Oh No They Didn’t: Chick-Fil-A Begins PR Meltdown With Attempts to Label the Muppets as Endangering Children
If you were on the internet at all yesterday, you’re probably already aware that, according to reports, signs like this have been cropping up in Chick-Fil-A locations around the country, explaining to customers that the reason why their kids meals are coming without toys is because the Jim Henson Co. manufactured puppet parts that are dangerous to children.
That is, it’s not a petty reaction to the Jim Henson Company announcing that they would no longer be partnering with Chick-Fil-A in the future and would be donating the proceeds of their latest business transaction to GLAAD, following the admission by Chick-Fil-A’s president Dan Cathy that his company was unashamed of and unafraid to continue their monetary support for anti-marriage equality organizations considered hate groups by the Southern Poverty Law Center.
And if some internet photos from a couple locations aren’t enough to convince, Tiffany Greenway of Chick-Fil-A Corporate Public Relations gave this statement to ThinkProgress.org:
We can confirm that it is true that Chick-fil-A voluntarily withdrew the Jim Henson kids meal toys nationwide because of a potential safety concern. This is unrelated to the Jim Henson announcement.
Henson Co. made their announcement this past Friday, and while the notice in Chick-Fil-A stores is dated the day before, the company’s reframing of the “recall” as a “withdrawl” without elaborating on specific incidents of injury or finger-sticking raises a lot of eyebrows. Combine that with the obvious fact that Henson Co. probably didn’t make the decision to break off a lucrative business relationship and then announce it in less than twenty-four hours, and then combine it with the discovery, by the eagle-eyed gaze of the internet, of what looks a lot like a Chick-Fil-A sockpuppet on Facebook propping up Chick-Fil-A’s accusations against Jim Henson Co. — oh, you missed that?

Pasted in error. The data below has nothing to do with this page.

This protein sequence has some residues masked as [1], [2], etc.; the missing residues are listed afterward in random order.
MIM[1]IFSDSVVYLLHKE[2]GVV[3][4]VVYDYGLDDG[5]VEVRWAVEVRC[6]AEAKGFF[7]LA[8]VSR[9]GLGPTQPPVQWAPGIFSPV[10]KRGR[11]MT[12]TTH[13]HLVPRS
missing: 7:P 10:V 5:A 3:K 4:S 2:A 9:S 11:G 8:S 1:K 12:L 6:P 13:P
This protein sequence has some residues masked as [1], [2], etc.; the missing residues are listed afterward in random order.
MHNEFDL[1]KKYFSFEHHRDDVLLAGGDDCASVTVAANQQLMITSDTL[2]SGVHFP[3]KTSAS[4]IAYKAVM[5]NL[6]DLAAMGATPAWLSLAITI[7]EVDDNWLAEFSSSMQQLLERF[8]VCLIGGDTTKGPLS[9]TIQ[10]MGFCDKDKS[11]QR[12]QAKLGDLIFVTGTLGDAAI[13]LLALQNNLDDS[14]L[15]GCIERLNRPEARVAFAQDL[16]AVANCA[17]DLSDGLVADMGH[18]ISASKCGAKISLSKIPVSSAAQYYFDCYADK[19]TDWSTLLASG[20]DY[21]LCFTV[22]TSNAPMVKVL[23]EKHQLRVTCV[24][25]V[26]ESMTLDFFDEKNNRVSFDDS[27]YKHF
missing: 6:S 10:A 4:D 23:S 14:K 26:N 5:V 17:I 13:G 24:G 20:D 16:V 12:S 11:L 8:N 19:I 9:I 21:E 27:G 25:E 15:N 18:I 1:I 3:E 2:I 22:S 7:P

Gizmodo covers it well here. Essentially, an eight hour old Facebook account purporting to belong to an eighteen year old girl lept to defend the fast food retailer when commenters accused it of lying about the true reasons for the toy recall. I say purporting, because it was using a Shutterstock photo as a user picture and has since been deleted entirely. Chick-Fil-A officially denies that the person who created the account was connected to them, but, as Redditors have pointed out, the stock photo used was without watermark, meaning that somebody paid for it, which only seems likely if the person behind the account was not paying for it out of pocket: free photos of teenage girls are not exactly scarce for the googling.
It would seem that while Chick-Fil-A has no problem with creating a public image of being against basic civil rights for millions of Americans, it’d rather that people not think that they were on the wrong side of a fight with the Muppets. And I don’t blame them. I remember the last time a fast food chain went up against Kermit and Co.
Of course, if you’re looking for an even weirder recap of the whole situation, Taiwanese news outlet NMA World Edition (the folks who do the weird computer animated recaps of American political scandals) have created one that I’m sure will offend nobody.
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